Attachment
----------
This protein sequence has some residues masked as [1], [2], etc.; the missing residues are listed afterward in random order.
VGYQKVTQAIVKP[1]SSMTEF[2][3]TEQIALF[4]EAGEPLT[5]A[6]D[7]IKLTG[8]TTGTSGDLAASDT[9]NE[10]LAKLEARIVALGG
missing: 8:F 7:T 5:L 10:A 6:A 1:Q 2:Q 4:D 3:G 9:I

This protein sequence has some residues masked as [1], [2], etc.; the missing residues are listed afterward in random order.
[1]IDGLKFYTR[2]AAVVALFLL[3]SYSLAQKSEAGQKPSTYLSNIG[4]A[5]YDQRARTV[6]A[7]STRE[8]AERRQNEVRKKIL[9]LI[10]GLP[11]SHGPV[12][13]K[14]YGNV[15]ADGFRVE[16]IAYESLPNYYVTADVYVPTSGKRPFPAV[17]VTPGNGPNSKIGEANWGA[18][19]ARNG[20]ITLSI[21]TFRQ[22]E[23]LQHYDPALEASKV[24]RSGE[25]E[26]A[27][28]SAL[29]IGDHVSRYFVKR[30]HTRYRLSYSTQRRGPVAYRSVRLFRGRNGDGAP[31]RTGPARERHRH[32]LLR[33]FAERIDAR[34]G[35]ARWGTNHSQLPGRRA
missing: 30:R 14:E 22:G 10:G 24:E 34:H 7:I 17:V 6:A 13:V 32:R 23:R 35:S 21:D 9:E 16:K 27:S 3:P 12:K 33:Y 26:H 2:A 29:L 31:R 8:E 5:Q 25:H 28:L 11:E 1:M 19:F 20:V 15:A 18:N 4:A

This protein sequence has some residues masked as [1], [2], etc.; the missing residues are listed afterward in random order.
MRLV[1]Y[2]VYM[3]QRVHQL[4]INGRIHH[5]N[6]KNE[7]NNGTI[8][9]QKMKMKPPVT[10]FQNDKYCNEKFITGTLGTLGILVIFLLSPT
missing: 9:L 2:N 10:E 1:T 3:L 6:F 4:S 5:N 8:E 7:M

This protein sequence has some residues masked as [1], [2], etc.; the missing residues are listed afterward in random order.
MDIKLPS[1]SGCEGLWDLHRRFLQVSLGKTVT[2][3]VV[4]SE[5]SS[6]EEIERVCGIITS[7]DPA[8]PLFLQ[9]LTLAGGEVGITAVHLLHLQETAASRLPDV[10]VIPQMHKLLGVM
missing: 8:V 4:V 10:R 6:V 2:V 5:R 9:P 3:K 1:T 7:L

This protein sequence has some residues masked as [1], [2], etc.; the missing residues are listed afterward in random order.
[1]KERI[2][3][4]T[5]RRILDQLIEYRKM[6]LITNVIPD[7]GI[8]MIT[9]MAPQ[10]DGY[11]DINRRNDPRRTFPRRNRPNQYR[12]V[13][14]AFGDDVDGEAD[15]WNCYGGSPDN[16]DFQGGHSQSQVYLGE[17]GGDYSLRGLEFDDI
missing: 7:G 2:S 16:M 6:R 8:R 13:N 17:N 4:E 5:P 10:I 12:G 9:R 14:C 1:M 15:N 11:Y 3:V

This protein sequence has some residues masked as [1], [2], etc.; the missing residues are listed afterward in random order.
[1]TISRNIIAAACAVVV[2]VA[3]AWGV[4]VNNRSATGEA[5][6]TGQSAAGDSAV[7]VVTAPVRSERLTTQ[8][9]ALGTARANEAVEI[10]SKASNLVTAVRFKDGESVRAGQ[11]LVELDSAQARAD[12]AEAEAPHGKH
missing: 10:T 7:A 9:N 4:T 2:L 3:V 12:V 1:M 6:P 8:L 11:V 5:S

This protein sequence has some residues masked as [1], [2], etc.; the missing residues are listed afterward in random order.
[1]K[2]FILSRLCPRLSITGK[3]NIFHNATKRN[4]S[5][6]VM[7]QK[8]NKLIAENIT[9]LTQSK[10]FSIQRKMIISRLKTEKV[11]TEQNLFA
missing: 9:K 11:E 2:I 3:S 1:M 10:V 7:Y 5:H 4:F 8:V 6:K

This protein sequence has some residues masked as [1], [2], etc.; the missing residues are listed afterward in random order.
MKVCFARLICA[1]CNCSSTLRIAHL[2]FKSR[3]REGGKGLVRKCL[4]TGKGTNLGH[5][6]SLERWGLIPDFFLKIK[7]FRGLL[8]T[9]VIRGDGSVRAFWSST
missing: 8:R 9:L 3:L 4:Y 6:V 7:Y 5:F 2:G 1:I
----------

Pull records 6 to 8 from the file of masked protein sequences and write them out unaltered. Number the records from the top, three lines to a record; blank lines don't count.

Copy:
This protein sequence has some residues masked as [1], [2], etc.; the missing residues are listed afterward in random order.
[1]TISRNIIAAACAVVV[2]VA[3]AWGV[4]VNNRSATGEA[5][6]TGQSAAGDSAV[7]VVTAPVRSERLTTQ[8][9]ALGTARANEAVEI[10]SKASNLVTAVRFKDGESVRAGQ[11]LVELDSAQARAD[12]AEAEAPHGKH
missing: 10:T 7:A 9:N 4:T 2:L 3:V 12:V 1:M 6:P 8:L 11:V 5:S

This protein sequence has some residues masked as [1], [2], etc.; the missing residues are listed afterward in random order.
[1]K[2]FILSRLCPRLSITGK[3]NIFHNATKRN[4]S[5][6]VM[7]QK[8]NKLIAENIT[9]LTQSK[10]FSIQRKMIISRLKTEKV[11]TEQNLFA
missing: 9:K 11:E 2:I 3:S 1:M 10:V 7:Y 5:H 4:F 8:V 6:K

This protein sequence has some residues masked as [1], [2], etc.; the missing residues are listed afterward in random order.
MKVCFARLICA[1]CNCSSTLRIAHL[2]FKSR[3]REGGKGLVRKCL[4]TGKGTNLGH[5][6]SLERWGLIPDFFLKIK[7]FRGLL[8]T[9]VIRGDGSVRAFWSST
missing: 8:R 9:L 3:L 4:Y 6:V 7:Y 5:F 2:G 1:I